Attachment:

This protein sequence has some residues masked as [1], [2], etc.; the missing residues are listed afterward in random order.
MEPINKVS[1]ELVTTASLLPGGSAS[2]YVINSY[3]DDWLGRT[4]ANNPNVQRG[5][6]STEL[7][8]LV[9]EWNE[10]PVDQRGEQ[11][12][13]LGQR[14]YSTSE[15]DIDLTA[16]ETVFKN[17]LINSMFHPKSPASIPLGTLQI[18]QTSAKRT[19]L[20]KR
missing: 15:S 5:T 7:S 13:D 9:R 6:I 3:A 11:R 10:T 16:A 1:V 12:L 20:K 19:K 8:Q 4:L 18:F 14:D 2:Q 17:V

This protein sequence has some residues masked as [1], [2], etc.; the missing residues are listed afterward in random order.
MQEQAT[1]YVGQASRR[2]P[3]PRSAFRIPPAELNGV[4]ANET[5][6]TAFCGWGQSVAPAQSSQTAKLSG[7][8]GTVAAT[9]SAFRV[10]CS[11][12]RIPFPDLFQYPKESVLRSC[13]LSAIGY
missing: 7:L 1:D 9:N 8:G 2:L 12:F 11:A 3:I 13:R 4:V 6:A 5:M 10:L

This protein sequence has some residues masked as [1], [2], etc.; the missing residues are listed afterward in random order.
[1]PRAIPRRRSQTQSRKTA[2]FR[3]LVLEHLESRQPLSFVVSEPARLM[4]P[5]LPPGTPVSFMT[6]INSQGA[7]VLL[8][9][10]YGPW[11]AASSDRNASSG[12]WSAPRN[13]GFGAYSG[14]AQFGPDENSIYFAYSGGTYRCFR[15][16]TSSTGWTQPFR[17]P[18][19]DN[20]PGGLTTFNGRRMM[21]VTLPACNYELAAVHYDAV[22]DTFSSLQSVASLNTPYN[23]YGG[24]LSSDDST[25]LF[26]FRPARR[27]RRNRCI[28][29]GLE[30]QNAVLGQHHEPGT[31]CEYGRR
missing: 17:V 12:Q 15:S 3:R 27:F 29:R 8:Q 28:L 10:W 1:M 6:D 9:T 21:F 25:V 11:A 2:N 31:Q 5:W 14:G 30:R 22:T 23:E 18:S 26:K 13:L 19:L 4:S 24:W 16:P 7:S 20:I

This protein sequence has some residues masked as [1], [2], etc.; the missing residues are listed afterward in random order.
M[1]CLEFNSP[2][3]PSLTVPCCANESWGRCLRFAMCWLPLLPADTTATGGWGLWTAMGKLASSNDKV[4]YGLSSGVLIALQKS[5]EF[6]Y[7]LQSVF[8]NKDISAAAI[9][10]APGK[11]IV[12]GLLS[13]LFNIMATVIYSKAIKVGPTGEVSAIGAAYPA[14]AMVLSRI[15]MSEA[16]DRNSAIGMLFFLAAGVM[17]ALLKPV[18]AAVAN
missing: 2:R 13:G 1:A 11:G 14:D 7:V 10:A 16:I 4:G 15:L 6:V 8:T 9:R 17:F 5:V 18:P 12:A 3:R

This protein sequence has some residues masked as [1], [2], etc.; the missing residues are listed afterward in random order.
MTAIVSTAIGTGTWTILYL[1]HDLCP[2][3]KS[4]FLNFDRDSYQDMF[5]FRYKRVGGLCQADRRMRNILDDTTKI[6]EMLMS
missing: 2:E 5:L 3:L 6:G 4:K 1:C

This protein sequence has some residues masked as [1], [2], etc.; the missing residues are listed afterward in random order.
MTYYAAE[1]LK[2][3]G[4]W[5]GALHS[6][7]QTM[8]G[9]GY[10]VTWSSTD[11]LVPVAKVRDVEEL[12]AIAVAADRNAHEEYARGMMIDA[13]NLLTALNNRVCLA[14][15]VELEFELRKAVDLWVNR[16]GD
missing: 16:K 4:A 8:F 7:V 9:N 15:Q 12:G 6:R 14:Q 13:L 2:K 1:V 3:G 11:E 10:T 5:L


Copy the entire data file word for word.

This protein sequence has some residues masked as [1], [2], etc.; the missing residues are listed afterward in random order.
MEPINKVS[1]ELVTTASLLPGGSAS[2]YVINSY[3]DDWLGRT[4]ANNPNVQRG[5][6]STEL[7][8]LV[9]EWNE[10]PVDQRGEQ[11][12][13]LGQR[14]YSTSE[15]DIDLTA[16]ETVFKN[17]LINSMFHPKSPASIPLGTLQI[18]QTSAKRT[19]L[20]KR
missing: 15:S 5:T 7:S 13:D 9:R 6:I 3:A 11:R 10:T 16:A 1:V 12:L 20:K 19:K 8:Q 4:L 18:F 14:D 2:Q 17:V

This protein sequence has some residues masked as [1], [2], etc.; the missing residues are listed afterward in random order.
MQEQAT[1]YVGQASRR[2]P[3]PRSAFRIPPAELNGV[4]ANET[5][6]TAFCGWGQSVAPAQSSQTAKLSG[7][8]GTVAAT[9]SAFRV[10]CS[11][12]RIPFPDLFQYPKESVLRSC[13]LSAIGY
missing: 7:L 1:D 9:N 8:G 2:L 12:F 11:A 3:I 13:R 4:V 6:A 5:M 10:L

This protein sequence has some residues masked as [1], [2], etc.; the missing residues are listed afterward in random order.
[1]PRAIPRRRSQTQSRKTA[2]FR[3]LVLEHLESRQPLSFVVSEPARLM[4]P[5]LPPGTPVSFMT[6]INSQGA[7]VLL[8][9][10]YGPW[11]AASSDRNASSG[12]WSAPRN[13]GFGAYSG[14]AQFGPDENSIYFAYSGGTYRCFR[15][16]TSSTGWTQPFR[17]P[18][19]DN[20]PGGLTTFNGRRMM[21]VTLPACNYELAAVHYDAV[22]DTFSSLQSVASLNTPYN[23]YGG[24]LSSDDST[25]LF[26]FRPARR[27]RRNRCI[28][29]GLE[30]QNAVLGQHHEPGT[31]CEYGRR
missing: 17:V 12:Q 15:S 3:R 27:F 29:R 8:Q 28:L 10:W 1:M 6:D 9:T 21:F 25:V 11:A 2:N 31:Q 5:W 14:G 30:R 22:T 23:E 18:S 26:K 13:L 19:L 4:S 24:W 16:P 7:S 20:I

This protein sequence has some residues masked as [1], [2], etc.; the missing residues are listed afterward in random order.
M[1]CLEFNSP[2][3]PSLTVPCCANESWGRCLRFAMCWLPLLPADTTATGGWGLWTAMGKLASSNDKV[4]YGLSSGVLIALQKS[5]EF[6]Y[7]LQSVF[8]NKDISAAAI[9][10]APGK[11]IV[12]GLLS[13]LFNIMATVIYSKAIKVGPTGEVSAIGAAYPA[14]AMVLSRI[15]MSEA[16]DRNSAIGMLFFLAAGVM[17]ALLKPV[18]AAVAN
missing: 2:R 13:G 1:A 11:G 14:D 7:V 10:A 16:I 4:G 15:L 6:V 8:T 9:R 17:F 5:V 18:P 12:A 3:R

This protein sequence has some residues masked as [1], [2], etc.; the missing residues are listed afterward in random order.
MTAIVSTAIGTGTWTILYL[1]HDLCP[2][3]KS[4]FLNFDRDSYQDMF[5]FRYKRVGGLCQADRRMRNILDDTTKI[6]EMLMS
missing: 2:E 5:L 3:L 6:G 4:K 1:C

This protein sequence has some residues masked as [1], [2], etc.; the missing residues are listed afterward in random order.
MTYYAAE[1]LK[2][3]G[4]W[5]GALHS[6][7]QTM[8]G[9]GY[10]VTWSSTD[11]LVPVAKVRDVEEL[12]AIAVAADRNAHEEYARGMMIDA[13]NLLTALNNRVCLA[14][15]VELEFELRKAVDLWVNR[16]GD
missing: 16:K 4:A 8:F 7:V 9:N 15:Q 12:G 6:R 14:Q 13:L 2:K 1:V 3:G 11:E 10:T 5:L